Georgia faces a $2.2 billion budget shortfall this year and state economist Kenneth Heaghney warned lawmakers that things may not look up until later this year. He used words like "skyrocketing unemployment," "deteriorating labor market" and "sharply falling corporate growth" to describe Georgia's economy. Heaghney says Georgia, like the nation is in a deep recession.

"The average recession in the post World War II era is 10 months. We're already in it for 13," Heaghney testified before the joint house and senate appropriations committee.

Heaghney says the federal stimulus package and monetary policy on the federal level could help Georgia's economy later in the year. But he warned that any recovery would be weak.

-By Susanna Capelouto

Budget Hearings begin today at the state Capitol

Senate Appropriations Chair Jack Hill

It’s the time when State Department heads go before lawmakers and justify their spending.

Georgia is 2.2 billion dollars short and Governor Perdue’s proposal includes at least a 10 percent cut for most agencies. Most of the state’s money goes toward education and health care.

Senate Appropriations committee chair Jack Hill warned his colleagues that budget negotiations will be tough this year.

“This is a very sobering process, but still intermediate and long range we’re going to be O.K.,” Hill says. “Georgia is going to recover; we just don’t know where the bottom is.”

Hill warned that the state has to be conservative in its spending pattern until a recovery is in progress. Budget hearings will run through Friday and lawmakers will continue the legislative session on Monday.

-By Susanna Capelouto

Tuesday, January 20, 2009

Lawmakers leave Capitol Armed with Budget Numbers.

House Majority Leader Jerry Keen

State Lawmakers are heading home for a long weekend. They'll spend part of it combing through Governor Perdue's budget recommendations and will field calls from worried constituents.

House Majority Leader Jerry Keen from St. Simons says he's already heard from his grandson's school nurse and his tax commissioner. They're not happy with proposed budget cuts to education and the elimination of the homeowner tax relief grant to local governments. Without those grants some homeowners could pay 2 to 300 dollars more in property taxes. Keen says he wants to find a way to preserve the grants but warns that it will not be easy.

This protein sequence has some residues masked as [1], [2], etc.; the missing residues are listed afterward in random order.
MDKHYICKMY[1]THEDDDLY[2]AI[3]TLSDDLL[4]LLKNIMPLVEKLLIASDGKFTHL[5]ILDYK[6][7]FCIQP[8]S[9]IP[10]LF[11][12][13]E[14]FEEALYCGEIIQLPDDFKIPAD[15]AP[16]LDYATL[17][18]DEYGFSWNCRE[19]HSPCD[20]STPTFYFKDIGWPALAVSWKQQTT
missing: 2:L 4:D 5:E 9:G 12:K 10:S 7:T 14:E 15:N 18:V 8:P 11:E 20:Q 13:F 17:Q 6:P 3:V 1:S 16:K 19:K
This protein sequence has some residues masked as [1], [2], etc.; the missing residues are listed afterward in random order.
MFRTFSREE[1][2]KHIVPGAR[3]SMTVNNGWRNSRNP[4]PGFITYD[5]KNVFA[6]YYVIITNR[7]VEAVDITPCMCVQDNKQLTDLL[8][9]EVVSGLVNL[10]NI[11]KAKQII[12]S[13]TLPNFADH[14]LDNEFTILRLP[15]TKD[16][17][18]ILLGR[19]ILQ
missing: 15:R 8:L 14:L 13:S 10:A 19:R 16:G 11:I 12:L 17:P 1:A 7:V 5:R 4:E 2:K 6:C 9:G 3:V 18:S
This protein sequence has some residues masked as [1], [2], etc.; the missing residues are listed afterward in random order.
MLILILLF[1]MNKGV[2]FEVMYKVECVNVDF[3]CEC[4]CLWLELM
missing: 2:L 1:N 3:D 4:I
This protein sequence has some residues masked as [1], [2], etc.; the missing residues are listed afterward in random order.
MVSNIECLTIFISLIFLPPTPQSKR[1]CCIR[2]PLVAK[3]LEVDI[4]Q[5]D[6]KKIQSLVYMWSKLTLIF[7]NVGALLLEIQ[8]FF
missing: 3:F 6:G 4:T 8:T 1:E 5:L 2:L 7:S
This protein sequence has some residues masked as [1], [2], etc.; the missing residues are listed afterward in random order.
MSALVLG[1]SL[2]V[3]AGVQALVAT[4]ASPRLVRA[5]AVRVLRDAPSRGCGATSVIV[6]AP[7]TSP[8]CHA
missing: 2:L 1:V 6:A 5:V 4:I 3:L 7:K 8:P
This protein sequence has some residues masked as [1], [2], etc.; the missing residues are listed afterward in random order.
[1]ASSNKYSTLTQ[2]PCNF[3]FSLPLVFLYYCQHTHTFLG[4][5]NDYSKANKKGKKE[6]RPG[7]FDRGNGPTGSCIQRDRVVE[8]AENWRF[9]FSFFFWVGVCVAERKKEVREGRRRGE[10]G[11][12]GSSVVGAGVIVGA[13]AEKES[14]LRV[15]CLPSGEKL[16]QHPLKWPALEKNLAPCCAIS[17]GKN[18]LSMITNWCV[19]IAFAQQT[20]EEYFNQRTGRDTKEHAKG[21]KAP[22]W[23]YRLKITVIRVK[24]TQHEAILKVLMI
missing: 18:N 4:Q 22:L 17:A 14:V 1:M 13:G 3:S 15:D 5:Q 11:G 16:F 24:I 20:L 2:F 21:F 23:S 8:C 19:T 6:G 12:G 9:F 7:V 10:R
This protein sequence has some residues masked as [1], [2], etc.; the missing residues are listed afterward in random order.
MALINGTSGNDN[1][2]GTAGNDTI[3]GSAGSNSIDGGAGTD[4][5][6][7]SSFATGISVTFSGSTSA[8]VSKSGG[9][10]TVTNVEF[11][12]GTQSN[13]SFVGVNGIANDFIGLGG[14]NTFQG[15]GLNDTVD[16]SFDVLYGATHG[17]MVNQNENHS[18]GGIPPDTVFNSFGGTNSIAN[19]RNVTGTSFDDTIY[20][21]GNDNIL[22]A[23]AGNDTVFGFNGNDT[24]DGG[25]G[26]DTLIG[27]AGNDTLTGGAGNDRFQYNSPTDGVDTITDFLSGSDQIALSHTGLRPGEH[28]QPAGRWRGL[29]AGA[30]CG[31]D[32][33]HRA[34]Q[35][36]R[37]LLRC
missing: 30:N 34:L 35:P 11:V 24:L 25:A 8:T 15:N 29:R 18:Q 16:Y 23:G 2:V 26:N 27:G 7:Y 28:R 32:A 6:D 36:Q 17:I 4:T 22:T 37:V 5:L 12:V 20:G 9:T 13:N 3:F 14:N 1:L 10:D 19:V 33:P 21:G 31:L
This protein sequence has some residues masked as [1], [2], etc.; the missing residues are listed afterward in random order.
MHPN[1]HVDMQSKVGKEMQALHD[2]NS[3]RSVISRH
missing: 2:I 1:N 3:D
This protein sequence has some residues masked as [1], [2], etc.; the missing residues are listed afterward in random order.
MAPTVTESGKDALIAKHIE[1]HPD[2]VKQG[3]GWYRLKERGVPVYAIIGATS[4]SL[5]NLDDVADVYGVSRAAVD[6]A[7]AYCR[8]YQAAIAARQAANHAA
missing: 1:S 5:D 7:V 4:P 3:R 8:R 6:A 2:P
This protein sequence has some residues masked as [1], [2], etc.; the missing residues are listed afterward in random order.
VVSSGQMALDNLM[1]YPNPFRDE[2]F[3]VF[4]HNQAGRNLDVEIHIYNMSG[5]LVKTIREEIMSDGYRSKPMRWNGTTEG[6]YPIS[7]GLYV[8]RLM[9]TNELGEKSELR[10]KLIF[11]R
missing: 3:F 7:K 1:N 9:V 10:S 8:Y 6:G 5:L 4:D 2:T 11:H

"It has to be a cooperative effort between both the legislative and the executive branch," he says. "Without that I don't know how to get there unless we have wholesale closure and shut down of departments."

Keen warns that Georgia's 2 billion plus budget shortfall will be felt throughout the state. Lawmakers will begin Budget hearing next Wednesday. One lawmaker warned that if the budget were a patient it would not be a question of whether to amputate or not, but rather which leg to take off.

-By Susanna Capelouto

Monday, January 19, 2009

Education Cuts tough, but manageable Cox says.

State School Superintendent Kathy Cox

State School Superintendent Kathy Cox says Education cuts in the state budget will have little impact in the classroom.

Speaking to a joint house and senate education committee Kathy Cox outlined her department’s priorities for a year with education cuts expected to top 400 million dollars. Cox says school boards will get some leeway in how they spend state money.

For example graduation coach funding could go to other school needs and classes can be slightly larger. This flexibility Cox says should see schools through the economic downturn with little interruption.

"I think it would mean slightly more students in a class," Cox says. "But for most students I don't think they’ll see much difference."

Cox says she support the Governor’s efforts despite a tight budget to push for a merit pay system for teachers and bonuses for high performing principals. She’s also pushing higher salaries for math and science teachers, because she says Georgia Desperately needs them. Cox will outline more details about education budget next week during budget hearing.

-By Susanna Capelouto

Sunday, January 18, 2009

Governor says tough budget year ahead

Governor Sonny Perdue

Governor Sonny Perdue was welcomed by the full General Assembly to the State Capitol’s House chambers this morning. He delivered his annual State of the State address to outline where Georgia goes from here, in the face of a massive budget shortfall topping $2 billion.

Perdue said "we must not allow ourselves to be trapped in a short-term mindset where rash decisions result in dire long-term consequences."

Perdue in his 33-minute address told lawmakers some of the budget-pain could be relieved by tapping the state’s reserves for $50-million now, and another $408-million next fiscal year.

While light on specifics in certain areas, he gave particulars on some others, such as Georgia’s Medicaid funding gap. While some federal help could come in a stimulus package proposed by the incoming Obama-adminstration, Perdue said waiting is not an option:

"For those of you who would like to sit back and wait for Washington--we’ve waited before if you remember. And while I’m hopeful we’ll receive additional funds from the federal government, when I had the obligation of putting this budget together, I did not have the option to budget for money that may never materialize."